Sometimes The Academy of Motion Picture Arts and Sciences gets things horribly, horribly wrong – their decision to award an Oscar to Sandra Bullock for her lead performance in the close-to-atrocious film The Blind Side is a great example of their frequently apalling taste – while on other occasions they manage to get one or two things right. While several of the other nominees in the 2010 Foreign Language Film category are yet to screen in Australia, they would be hard pressed to be better than the film awarded the golden statue, The Secret in Their Eyes (El secreto de sus ojos).
When retired criminal investigator Benjamín Esposito (Ricardo Darín) walks into Judge Irene Menéndez Hastings’ (Soledad Villamil) office, the two old friends greet each other warmly. His announcement that he will be writing a fictionalised version of an unsolved rape and murder case from their earliest days of working together, however, is not such happy news. His gradual unravelling of the past will be told in parallel with flashback sequences that suggest a richer personal history for these two characters than their current lives would suggest, set against the background of the political turmoil (and what some have called ‘genocide’) that overtook Argentina in the mid-1970s.
This film is a rather remarkable and wonderful exploration of the effects of love that lasts a lifetime. The juxtaposition of stories and eras allows the full effects of the characters’ relationships to be explored, and the relative success in dealing with what life serves up is also cleverly examined. Esposito’s novel provides the spark for much reflection, and it may be only in reviewing the past that he can recognise and correct its mistakes. When wrapped up in a mystery thriller with political overtones and then provided with a surprisingly effective resolution, The Secret in Their Eyes becomes one of the most enjoyable films we are likely to see for the year.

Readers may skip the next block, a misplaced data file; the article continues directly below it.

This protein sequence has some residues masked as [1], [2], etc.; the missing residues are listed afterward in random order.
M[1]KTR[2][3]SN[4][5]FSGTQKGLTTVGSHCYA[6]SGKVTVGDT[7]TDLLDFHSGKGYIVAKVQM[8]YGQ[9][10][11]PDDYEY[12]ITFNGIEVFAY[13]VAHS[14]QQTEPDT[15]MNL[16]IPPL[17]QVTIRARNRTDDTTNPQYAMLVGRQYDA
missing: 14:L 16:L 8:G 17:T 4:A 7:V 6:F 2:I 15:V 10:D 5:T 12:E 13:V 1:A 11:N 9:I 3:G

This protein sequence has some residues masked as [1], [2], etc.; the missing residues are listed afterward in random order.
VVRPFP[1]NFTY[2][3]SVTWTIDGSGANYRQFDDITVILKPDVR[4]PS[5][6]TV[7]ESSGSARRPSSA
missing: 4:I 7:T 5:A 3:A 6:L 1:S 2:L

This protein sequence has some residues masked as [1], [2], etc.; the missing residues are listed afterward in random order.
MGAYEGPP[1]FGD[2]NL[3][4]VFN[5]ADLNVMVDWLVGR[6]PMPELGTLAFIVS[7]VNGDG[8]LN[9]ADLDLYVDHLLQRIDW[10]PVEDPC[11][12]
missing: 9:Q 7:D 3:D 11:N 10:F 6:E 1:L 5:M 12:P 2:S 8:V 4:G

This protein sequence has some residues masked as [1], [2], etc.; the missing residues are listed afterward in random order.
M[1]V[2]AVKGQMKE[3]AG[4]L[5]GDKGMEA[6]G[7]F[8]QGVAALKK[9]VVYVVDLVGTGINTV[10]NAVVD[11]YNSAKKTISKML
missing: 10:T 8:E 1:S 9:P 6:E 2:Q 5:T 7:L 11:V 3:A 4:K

There is a degree of attention required to follow the frequent changes in time, however audiences will be so familiar with this narrative technique by now that it will hardly stretch most viewers. The way that director Juan José Campanella handles the two time-settings is deft, and the use of the same actors for all major roles in both eras makes following the activity generally quite easy. Perhaps the only flaw is in the makeup department: while lead actors Villamil and Darín both look the part irrespective of which decade they are supposed to be in, Pablo Rago suffers from a rather awful attempt at making him appear older for the later sequences.
The film assumes knowledge of the events in Argentina in the 1970s, and might remain somewhat elusive for foreign audiences who won’t have directly witnessed those troubles. This is something of a shame; while an explanatory voiceover certainly would have diminished the film’s effect, a more complete understanding of the era could well enhance it. One wonders how cinemagoers outside of Argentina will find it when compared with its natural audience.
Campanella’s characters are wonderfully developed with shades and depth that make enjoying their company a treat, while his actors support his vision with adroitness. Darín is particularly wonderful as Esposito, and Villamil is utterly charming as the one that got away. They are supported by a strikingly accomplished turn from Guillermo Francella, while Rago overcomes the difficulties with his makeup to form the devastating heart of the story.
The Secret in Their Eyes is moving, and occasionally shocking, and knows just how long to linger lovingly on its finely drawn characters and their story without overstaying its welcome. Bravo.Rating: